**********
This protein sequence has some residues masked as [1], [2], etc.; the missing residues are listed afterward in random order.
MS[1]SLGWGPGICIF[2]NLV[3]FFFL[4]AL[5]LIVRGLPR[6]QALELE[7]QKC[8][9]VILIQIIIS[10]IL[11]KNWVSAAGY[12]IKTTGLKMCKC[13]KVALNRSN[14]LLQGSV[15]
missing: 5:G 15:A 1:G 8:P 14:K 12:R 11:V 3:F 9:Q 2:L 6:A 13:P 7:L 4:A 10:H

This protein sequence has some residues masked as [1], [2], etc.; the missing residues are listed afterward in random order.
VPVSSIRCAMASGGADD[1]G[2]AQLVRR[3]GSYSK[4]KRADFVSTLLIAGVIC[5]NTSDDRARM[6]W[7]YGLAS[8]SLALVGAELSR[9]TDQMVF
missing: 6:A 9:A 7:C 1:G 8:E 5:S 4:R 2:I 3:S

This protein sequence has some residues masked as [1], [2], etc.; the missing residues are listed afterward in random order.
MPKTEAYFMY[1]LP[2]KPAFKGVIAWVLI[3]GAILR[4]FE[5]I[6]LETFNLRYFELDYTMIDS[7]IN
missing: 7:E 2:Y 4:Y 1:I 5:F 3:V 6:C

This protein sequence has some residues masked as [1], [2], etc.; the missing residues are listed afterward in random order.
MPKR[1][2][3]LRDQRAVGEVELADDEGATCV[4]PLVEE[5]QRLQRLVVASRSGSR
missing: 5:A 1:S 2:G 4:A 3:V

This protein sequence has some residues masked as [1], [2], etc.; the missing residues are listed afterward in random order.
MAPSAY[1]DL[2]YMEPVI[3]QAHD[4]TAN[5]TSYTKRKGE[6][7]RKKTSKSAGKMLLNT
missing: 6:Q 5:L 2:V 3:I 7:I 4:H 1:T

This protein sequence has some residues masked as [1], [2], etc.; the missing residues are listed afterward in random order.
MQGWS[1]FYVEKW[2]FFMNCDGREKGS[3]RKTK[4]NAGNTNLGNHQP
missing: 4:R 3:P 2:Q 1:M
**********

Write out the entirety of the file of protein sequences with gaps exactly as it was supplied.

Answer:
This protein sequence has some residues masked as [1], [2], etc.; the missing residues are listed afterward in random order.
MS[1]SLGWGPGICIF[2]NLV[3]FFFL[4]AL[5]LIVRGLPR[6]QALELE[7]QKC[8][9]VILIQIIIS[10]IL[11]KNWVSAAGY[12]IKTTGLKMCKC[13]KVALNRSN[14]LLQGSV[15]
missing: 5:G 15:A 1:G 8:P 14:K 12:R 11:V 3:F 9:Q 2:L 6:A 13:P 7:L 4:A 10:H

This protein sequence has some residues masked as [1], [2], etc.; the missing residues are listed afterward in random order.
VPVSSIRCAMASGGADD[1]G[2]AQLVRR[3]GSYSK[4]KRADFVSTLLIAGVIC[5]NTSDDRARM[6]W[7]YGLAS[8]SLALVGAELSR[9]TDQMVF
missing: 6:A 9:A 7:C 1:G 8:E 5:S 4:R 2:I 3:S

This protein sequence has some residues masked as [1], [2], etc.; the missing residues are listed afterward in random order.
MPKTEAYFMY[1]LP[2]KPAFKGVIAWVLI[3]GAILR[4]FE[5]I[6]LETFNLRYFELDYTMIDS[7]IN
missing: 7:E 2:Y 4:Y 1:I 5:F 3:V 6:C

This protein sequence has some residues masked as [1], [2], etc.; the missing residues are listed afterward in random order.
MPKR[1][2][3]LRDQRAVGEVELADDEGATCV[4]PLVEE[5]QRLQRLVVASRSGSR
missing: 5:A 1:S 2:G 4:A 3:V

This protein sequence has some residues masked as [1], [2], etc.; the missing residues are listed afterward in random order.
MAPSAY[1]DL[2]YMEPVI[3]QAHD[4]TAN[5]TSYTKRKGE[6][7]RKKTSKSAGKMLLNT
missing: 6:Q 5:L 2:V 3:I 7:I 4:H 1:T

This protein sequence has some residues masked as [1], [2], etc.; the missing residues are listed afterward in random order.
MQGWS[1]FYVEKW[2]FFMNCDGREKGS[3]RKTK[4]NAGNTNLGNHQP
missing: 4:R 3:P 2:Q 1:M